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Why Industry Is Moving Back to the Bayou State


Roy O. Martin, III, is the third-generation president of a lumber company bearing his name, which employs more than 1,000 people in Louisiana.

railcar manufacturer chooses a Texas location for a new plant and then switches tracks to a Louisiana site instead. A lumber company purchases land in Texas on which to build two facilities — and then realizes it was barking up the wrong tree and settles on a Louisiana site. This double-barreled course correction is more than a coincidence. It is evidence of a new economic-development dynamic at work in The Bayou State that is landing projects and creating jobs.
      Until recently, Louisiana's attributes — including its transportation infrastructure, work ethic and south-central location on the Gulf of Mexico — have not been enough to attract much attention from expanding companies outside the state's signature energy and petrochemical industries. Today, industries as diverse as aerospace, customer contact centers , shipbuilding, biotechnology and food processing are investing in the state, and companies in those industries are expanding. Each new project is a significant win for Louisiana, where economic development has been a challenge.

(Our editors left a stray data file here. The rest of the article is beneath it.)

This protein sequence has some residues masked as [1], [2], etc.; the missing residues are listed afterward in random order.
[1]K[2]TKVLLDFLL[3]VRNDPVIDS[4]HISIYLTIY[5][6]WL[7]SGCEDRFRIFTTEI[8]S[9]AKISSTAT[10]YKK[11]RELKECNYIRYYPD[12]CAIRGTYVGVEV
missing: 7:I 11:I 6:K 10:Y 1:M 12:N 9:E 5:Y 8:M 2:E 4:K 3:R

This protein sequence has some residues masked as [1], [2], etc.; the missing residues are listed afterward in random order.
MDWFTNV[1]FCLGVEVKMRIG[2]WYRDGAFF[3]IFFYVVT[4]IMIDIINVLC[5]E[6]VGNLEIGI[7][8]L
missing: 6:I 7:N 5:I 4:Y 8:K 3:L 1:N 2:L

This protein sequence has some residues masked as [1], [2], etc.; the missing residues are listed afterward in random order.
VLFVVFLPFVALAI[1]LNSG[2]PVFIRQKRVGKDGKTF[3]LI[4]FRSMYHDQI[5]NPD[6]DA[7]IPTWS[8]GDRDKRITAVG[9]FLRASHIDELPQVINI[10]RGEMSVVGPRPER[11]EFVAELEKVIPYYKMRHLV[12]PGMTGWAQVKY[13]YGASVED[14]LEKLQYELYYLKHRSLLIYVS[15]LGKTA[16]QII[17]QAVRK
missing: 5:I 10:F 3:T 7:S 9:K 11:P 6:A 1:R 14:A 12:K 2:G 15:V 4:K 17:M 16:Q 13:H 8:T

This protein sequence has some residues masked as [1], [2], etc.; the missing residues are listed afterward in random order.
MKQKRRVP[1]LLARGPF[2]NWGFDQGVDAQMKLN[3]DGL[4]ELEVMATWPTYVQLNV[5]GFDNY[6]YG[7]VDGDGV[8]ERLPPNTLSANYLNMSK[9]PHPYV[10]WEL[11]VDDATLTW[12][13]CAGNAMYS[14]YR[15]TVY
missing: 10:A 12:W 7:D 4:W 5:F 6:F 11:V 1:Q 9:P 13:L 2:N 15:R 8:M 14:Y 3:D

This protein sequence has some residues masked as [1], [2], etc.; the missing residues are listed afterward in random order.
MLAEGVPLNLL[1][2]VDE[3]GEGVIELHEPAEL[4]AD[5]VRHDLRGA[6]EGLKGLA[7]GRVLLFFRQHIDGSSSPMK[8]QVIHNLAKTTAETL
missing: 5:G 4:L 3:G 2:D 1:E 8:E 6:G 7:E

A Catch-22 has been undermining Louisiana's business-expansion climate for years now. Existing businesses' growth prospects were stymied by a dearth of labor due to students on career paths that led outside the state. At the same time, students sought work outside the state due to a real or perceived lack of job opportunities inside the state. Meanwhile, Louisiana has not enjoyed the economic development spotlight of other southern states that in recent years lured major automotive projects, although the significance of General Motors' recently announced Shreveport expansion cannot be overlooked. Nevertheless, if perception is reality, then the time has come for an image makeover.

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